> Also, C and C++ didn't just have undefined behavior, sometimes it has inconsistent behavior. Sometimes int a; is actually set to 0.
It's only auto variables that are undefined. statics and code unit (aka globals) are defined.
November 28, 2017
On 2017-11-28 17:24, Adam D. Ruppe wrote:

> That doesn't quite work since it doesn't descend into aggregates. And you can't turn most them off.

And if your project is a library.

-- 
/Jacob Carlborg
November 28, 2017
On Tuesday, 28 November 2017 at 16:24:56 UTC, Adam D. Ruppe wrote:
>
> That doesn't quite work since it doesn't descend into aggregates. And you can't turn most them off.

I take it adding those inverse attributes is no trivial thing?
November 28, 2017
On Tuesday, 28 November 2017 at 19:34:27 UTC, A Guy With an Opinion wrote:

> I take it adding those inverse attributes is no trivial thing?

It would require a DIP: https://github.com/dlang/DIPs

This DIP is related (https://github.com/dlang/DIPs/blob/master/DIPs/DIP1012.md) but I don't know what's happening with it.

Mike
November 28, 2017
On Tuesday, 28 November 2017 at 19:34:27 UTC, A Guy With an Opinion wrote:
> I take it adding those inverse attributes is no trivial thing?

Technically, it is extremely trivial.

Politically, that's a different matter. There's been arguments before about the words or the syntax (is it "@gc" or "@nogc(false)", for example? tbh i think the latter is kinda elegant, but the former works too, i just want something that work) and the process (so much paperwork!) and all kinds of nonsense.
November 28, 2017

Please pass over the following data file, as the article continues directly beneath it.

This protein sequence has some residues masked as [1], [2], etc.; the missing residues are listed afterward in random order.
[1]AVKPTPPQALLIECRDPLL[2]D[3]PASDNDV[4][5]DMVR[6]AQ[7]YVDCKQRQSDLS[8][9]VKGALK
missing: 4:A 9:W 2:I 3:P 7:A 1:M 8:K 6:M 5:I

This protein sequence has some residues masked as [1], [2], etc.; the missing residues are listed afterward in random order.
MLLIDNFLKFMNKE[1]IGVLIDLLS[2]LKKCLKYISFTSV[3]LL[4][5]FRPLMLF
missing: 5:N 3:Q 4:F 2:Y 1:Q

On Tuesday, 28 November 2017 at 19:39:19 UTC, Michael V. Franklin wrote:

> This DIP is related (https://github.com/dlang/DIPs/blob/master/DIPs/DIP1012.md) but I don't know what's happening with it.
>

It's awaiting formal review. I'll move it forward when the formal review queue clears out a bit.
November 29, 2017
On Tuesday, 28 November 2017 at 22:08:48 UTC, Mike Parker wrote:
> On Tuesday, 28 November 2017 at 19:39:19 UTC, Michael V. Franklin wrote:
>
>> This DIP is related (https://github.com/dlang/DIPs/blob/master/DIPs/DIP1012.md) but I don't know what's happening with it.
>>
>
> It's awaiting formal review. I'll move it forward when the formal review queue clears out a bit.

How well does phobos play with it? I'm finding, for instance, it's not playing too well with nothrow. Things throw that I don't understand why.
November 30, 2017
On 11/27/2017 7:01 PM, A Guy With an Opinion wrote:
> +- Unicode support is good. Although I think D's string type should have probably been utf16 by default. Especially considering the utf module states:
> 
> "UTF character support is restricted to '\u0000' <= character <= '\U0010FFFF'."
> 
> Seems like the natural fit for me. Plus for the vast majority of use cases I am pretty guaranteed a char = codepoint. Not the biggest issue in the world and maybe I'm just being overly critical here.

Sooner or later your code will exhibit bugs if it assumes that char==codepoint with UTF16, because of surrogate pairs.

https://stackoverflow.com/questions/5903008/what-is-a-surrogate-pair-in-java

As far as I can tell, pretty much the only users of UTF16 are Windows programs. Everyone else uses UTF8 or UCS32.

I recommend using UTF8.